The primary purpose of the classification system is to facilitate the accurate collection of data so that the cost of workers' compensation insurance can be distributed as equitably as possible. To do that, the classification system is designed to divide payroll and loss data into groups in order to match the premium that you pay to the average potential risk of injury.
For insurer data reporting purposes, California businesses are classified using the Standard Classification System found in Part 3 of the California Workers' Compensation Uniform Statistical Reporting Plan—1995 (Uniform Statistical Reporting Plan). The Uniform Statistical Reporting Plan is part of the California Code of Regulations and is approved by the Insurance Commissioner. The Standard Classification System, which contains approximately 700 industry classifications, describes groups of employers whose businesses are relatively similar. Each classification reflects the type of operations common to that group of employers. An insurer may deviate from the Standard Classification System for underwriting purposes; however, for data reporting purposes, all insurers must use the standard classification system found in the Uniform Statistical Reporting Plan. A pure premium rate, expressed as a rate per $100 in payroll, is calculated by the WCIRB for each classification. The pure premium rate is based upon loss and payroll data submitted to the WCIRB by all insurance companies, and it reflects the amount of losses and loss adjustment expenses an insurer can expect to pay in benefits due to workplace injuries.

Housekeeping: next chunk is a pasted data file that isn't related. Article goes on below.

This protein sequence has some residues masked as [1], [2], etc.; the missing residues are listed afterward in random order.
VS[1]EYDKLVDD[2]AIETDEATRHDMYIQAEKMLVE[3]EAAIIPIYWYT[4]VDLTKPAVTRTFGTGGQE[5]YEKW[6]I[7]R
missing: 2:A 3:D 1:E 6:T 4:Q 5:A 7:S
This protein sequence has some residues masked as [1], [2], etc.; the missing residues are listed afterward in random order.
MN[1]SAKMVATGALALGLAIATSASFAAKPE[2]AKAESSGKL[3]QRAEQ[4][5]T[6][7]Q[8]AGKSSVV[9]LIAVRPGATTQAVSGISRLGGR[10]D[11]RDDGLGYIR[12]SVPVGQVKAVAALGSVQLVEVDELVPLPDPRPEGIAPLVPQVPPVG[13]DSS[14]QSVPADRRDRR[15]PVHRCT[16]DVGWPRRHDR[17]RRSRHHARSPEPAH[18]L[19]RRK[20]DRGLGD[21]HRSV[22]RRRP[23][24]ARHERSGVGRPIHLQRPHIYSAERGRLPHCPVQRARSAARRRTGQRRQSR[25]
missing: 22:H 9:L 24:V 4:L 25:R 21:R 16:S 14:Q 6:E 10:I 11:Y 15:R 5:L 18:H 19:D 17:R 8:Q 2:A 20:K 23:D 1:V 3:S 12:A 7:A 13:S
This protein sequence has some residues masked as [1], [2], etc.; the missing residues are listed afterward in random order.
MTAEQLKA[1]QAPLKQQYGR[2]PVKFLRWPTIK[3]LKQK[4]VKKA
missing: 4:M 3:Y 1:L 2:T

|Classification||Phraseology||Pure Premium Rates*
(September 1, 2021)
|2116||Fruit or Vegetable Juice or Concentrate Mfg.||$4.51|
|2117||Fruit or Vegetable Processing – frozen||$6.56|
|* Pure premium rates are amended at least annually. For the current pure premium rate, visit the Filings and Plans section of the WCIRB website.|
For most industries, classifications are assigned by analyzing an employer's overall California operations and identifying one classification that describes the business as a whole. This approach is based on the premise that, in general, employers within a specific industry operate in a similar manner and engage in comparable processes. The resulting pure premium rate for the classification reflects the average anticipated cost of benefits, per every $100 of payroll, incurred by businesses within the particular industry. This approach is relatively easy for employers to administer in that most employers are assigned to only one classification. Consequently, this system promotes the gathering of accurate payroll and loss data and enables the WCIRB and insurers to develop rates specific to a particular industry. Some industries have their own special classification procedures. See Special Industries for more information.
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